Pharoah Sanders: Rejoice

Fourteen years after Coltrane's death, Sanders set out to cover the music of his old boss. But he was in two minds. Should he choose the late or early work?


Just under 14 years after his death in 1967, John Coltrane was saluted on this double LP set. Sanders was in two minds. Should he choose the late work of his old boss or the early music? In the event he decided on something from both eras.

Rejoice, which takes up all of side one on the first LP, pays homage to late Coltrane, the last gasp duos with Rashied Ali. Here Sanders is full of complex, high-octane improvising on a simple theme which he climaxes with a series of full-blooded screeches at the conclusion. The track also includes a perfectly structured, extended drum solo by Elvin Jones. The second side features two pieces of highlife, one standard and the other Nigerian juju. This is a more mellow, mature Sanders as he swings joyously through these tracks, sounding at times like a supercharged Sonny Rollins doing his calypso thing. It is all light and airy compared to the intensity of side one.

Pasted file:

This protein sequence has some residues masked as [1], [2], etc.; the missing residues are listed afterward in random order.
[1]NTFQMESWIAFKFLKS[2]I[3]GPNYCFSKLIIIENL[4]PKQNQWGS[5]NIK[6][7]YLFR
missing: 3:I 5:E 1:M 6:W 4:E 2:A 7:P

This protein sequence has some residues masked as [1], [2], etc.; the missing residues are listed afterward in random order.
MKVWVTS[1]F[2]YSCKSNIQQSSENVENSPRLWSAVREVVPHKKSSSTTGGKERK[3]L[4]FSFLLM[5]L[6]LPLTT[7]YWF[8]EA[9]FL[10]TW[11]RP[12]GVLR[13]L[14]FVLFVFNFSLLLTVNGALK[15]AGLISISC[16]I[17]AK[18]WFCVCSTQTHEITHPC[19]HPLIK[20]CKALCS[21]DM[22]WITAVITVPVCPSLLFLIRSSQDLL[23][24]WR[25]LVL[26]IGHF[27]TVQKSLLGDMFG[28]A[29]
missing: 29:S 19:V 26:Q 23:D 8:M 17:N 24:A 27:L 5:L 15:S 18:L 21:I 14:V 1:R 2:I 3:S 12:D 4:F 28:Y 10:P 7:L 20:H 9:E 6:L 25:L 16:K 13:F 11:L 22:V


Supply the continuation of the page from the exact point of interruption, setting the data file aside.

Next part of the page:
LP2 begins with a laid-back Origin and is followed by When Lights Are Low. Sanders is now paying respectful homage to early Coltrane and his solo is bright, full of melodic phrases and a similar tone to the one Coltrane used, vintage 1957. Moment’s Notice is even more relaxed and mellow although it is fair to say that Sanders does not take anything from Coltrane’s original solo; this improvisation is all his own and it flows along wonderfully.

Central Park West on side two of LP2 is another quiet, thoughtful reading of a song associated with his old boss. Bobby Hutcherson is heard on vibes playing a solo on Moment’s Notice and although he is good, his sound is oddly stiff and lacking any vibrato. The same applies to Billy Higgins’ cymbals which are thin indeed so this must be put down to poor recording on the Theresa original. Apart from a few wild screeches, towards the end of some tracks, which he seems to revert to when he gets over excited, Sanders, on these tracks is sufficiently interesting to merit investigation. George V Johnson sings some lyrics of his own in praise of Trane’s music but has little that is fresh or valid to the proceedings to offer.

LP1: Rejoice; Highlife; Nigerian JuJu Hilife (32.01)
LP2: Origin; When Lights Are Low; Moment’s Notice; Central Park West; Ntjilo Ntijilo Bird Song; Farah (33.24)
Sanders (ts); Steve Turre (tb); Danny Moore (t); Bobby Hutcherson (vib); Joe Bonner, John Hicks (p); Art Davis (b); George V Johnson Jr (v); Billy Higgins, Elvin Jones (d). NYC, 1981.
Theresa TR 112 113 /